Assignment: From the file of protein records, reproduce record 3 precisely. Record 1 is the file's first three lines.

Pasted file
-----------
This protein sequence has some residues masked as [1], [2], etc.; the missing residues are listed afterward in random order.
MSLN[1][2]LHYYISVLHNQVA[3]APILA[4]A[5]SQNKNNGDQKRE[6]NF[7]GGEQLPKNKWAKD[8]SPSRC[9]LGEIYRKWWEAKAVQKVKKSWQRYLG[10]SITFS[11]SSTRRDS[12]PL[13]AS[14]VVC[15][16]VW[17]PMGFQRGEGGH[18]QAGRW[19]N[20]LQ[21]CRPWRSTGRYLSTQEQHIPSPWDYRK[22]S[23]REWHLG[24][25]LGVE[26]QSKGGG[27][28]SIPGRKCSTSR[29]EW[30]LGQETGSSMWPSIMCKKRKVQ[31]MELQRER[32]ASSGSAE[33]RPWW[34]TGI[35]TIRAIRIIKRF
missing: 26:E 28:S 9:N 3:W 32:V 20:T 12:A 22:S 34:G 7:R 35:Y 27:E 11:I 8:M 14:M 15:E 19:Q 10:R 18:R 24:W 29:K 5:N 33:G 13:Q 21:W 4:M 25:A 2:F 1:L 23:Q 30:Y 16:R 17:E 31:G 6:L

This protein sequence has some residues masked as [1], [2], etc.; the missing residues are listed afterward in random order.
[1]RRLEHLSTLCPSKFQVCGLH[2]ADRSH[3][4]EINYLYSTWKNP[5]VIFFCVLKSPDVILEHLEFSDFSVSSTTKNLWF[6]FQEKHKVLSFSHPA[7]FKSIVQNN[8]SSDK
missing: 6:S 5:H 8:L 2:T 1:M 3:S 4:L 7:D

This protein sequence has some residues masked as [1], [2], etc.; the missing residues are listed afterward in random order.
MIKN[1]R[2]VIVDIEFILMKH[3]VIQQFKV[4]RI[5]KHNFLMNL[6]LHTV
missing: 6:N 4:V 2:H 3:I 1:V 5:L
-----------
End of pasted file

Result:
This protein sequence has some residues masked as [1], [2], etc.; the missing residues are listed afterward in random order.
MIKN[1]R[2]VIVDIEFILMKH[3]VIQQFKV[4]RI[5]KHNFLMNL[6]LHTV
missing: 6:N 4:V 2:H 3:I 1:V 5:L